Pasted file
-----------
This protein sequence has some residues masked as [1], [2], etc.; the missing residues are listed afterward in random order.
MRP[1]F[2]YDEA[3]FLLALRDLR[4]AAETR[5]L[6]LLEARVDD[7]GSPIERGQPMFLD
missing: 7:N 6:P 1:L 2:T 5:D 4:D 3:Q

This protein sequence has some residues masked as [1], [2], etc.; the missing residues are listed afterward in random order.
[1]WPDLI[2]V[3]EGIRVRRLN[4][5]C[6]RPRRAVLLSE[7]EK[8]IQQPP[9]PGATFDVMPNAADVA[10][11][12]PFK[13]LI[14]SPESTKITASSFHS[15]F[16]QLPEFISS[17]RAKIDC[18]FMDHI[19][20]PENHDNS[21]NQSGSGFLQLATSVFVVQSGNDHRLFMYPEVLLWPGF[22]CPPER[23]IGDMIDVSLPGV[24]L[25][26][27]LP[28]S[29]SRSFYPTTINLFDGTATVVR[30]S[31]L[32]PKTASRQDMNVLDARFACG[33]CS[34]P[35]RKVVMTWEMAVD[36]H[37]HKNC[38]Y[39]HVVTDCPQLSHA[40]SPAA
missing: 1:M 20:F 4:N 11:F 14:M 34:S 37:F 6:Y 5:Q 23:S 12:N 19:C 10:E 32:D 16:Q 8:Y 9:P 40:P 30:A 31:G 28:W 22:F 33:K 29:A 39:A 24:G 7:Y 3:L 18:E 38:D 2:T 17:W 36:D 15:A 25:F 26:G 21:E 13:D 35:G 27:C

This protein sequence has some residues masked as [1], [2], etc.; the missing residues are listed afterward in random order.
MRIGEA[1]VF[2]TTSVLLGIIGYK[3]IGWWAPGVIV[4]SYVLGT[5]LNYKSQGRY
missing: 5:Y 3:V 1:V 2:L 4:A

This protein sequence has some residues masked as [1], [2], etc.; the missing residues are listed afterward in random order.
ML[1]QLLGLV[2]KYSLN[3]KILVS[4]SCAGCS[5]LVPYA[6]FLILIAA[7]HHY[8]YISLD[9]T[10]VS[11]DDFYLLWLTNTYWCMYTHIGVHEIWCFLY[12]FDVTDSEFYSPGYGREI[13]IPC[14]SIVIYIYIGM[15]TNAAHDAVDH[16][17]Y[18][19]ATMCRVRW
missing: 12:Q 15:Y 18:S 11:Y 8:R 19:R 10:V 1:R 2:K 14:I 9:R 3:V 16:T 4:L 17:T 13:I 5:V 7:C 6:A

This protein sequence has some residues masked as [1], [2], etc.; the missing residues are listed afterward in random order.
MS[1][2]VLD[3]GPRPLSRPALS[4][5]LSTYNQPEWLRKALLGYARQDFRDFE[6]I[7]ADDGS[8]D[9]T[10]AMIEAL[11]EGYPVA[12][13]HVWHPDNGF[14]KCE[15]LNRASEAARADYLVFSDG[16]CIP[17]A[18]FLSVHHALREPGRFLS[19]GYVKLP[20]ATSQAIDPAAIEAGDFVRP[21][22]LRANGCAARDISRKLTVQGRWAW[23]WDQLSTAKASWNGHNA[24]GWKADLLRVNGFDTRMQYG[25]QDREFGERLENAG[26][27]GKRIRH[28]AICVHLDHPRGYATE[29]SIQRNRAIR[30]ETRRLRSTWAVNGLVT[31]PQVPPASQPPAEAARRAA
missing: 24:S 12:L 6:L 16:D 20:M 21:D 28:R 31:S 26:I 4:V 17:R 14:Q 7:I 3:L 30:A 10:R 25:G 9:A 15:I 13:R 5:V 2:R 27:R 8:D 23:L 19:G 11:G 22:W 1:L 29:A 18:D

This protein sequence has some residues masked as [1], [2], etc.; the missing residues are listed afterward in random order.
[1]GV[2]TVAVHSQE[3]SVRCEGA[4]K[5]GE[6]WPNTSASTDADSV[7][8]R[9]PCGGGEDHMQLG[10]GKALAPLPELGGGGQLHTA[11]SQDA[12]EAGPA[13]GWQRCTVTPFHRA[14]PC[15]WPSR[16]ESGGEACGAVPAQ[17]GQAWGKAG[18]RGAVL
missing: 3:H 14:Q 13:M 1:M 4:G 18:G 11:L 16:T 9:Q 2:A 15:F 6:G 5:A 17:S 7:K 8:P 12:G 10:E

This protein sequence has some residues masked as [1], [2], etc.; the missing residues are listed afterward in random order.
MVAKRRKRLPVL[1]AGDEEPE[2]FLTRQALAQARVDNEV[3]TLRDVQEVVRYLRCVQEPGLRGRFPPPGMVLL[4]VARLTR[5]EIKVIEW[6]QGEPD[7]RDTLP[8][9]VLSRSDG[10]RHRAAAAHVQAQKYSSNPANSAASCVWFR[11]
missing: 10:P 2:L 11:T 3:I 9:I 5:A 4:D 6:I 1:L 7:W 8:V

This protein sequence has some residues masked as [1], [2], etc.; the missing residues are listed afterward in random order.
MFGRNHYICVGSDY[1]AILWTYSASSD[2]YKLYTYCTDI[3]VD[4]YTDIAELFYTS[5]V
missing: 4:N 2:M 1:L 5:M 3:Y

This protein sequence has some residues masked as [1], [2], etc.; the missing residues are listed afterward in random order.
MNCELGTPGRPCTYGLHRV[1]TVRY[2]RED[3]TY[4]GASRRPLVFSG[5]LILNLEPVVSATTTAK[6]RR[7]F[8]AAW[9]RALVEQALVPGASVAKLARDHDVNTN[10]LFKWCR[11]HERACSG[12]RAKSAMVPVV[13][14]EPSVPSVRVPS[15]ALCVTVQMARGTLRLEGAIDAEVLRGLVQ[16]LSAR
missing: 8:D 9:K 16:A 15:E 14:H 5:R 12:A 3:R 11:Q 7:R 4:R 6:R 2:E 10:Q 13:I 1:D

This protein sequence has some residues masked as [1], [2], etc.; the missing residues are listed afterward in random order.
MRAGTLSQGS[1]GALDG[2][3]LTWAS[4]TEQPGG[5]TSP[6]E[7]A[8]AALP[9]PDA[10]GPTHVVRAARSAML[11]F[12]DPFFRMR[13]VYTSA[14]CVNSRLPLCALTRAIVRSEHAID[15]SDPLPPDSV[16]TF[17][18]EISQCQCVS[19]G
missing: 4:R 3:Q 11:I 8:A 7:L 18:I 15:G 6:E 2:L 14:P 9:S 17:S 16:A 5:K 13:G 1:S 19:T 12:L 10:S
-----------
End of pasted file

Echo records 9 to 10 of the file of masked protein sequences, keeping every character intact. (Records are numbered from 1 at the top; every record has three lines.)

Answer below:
This protein sequence has some residues masked as [1], [2], etc.; the missing residues are listed afterward in random order.
MNCELGTPGRPCTYGLHRV[1]TVRY[2]RED[3]TY[4]GASRRPLVFSG[5]LILNLEPVVSATTTAK[6]RR[7]F[8]AAW[9]RALVEQALVPGASVAKLARDHDVNTN[10]LFKWCR[11]HERACSG[12]RAKSAMVPVV[13][14]EPSVPSVRVPS[15]ALCVTVQMARGTLRLEGAIDAEVLRGLVQ[16]LSAR
missing: 8:D 9:K 16:A 15:E 14:H 5:R 12:A 3:R 11:Q 7:R 4:R 6:R 2:E 10:Q 13:I 1:D

This protein sequence has some residues masked as [1], [2], etc.; the missing residues are listed afterward in random order.
MRAGTLSQGS[1]GALDG[2][3]LTWAS[4]TEQPGG[5]TSP[6]E[7]A[8]AALP[9]PDA[10]GPTHVVRAARSAML[11]F[12]DPFFRMR[13]VYTSA[14]CVNSRLPLCALTRAIVRSEHAID[15]SDPLPPDSV[16]TF[17][18]EISQCQCVS[19]G
missing: 4:R 3:Q 11:I 8:A 7:L 18:I 15:G 6:E 2:L 14:P 9:S 17:S 16:A 5:K 13:G 1:S 19:T 12:L 10:S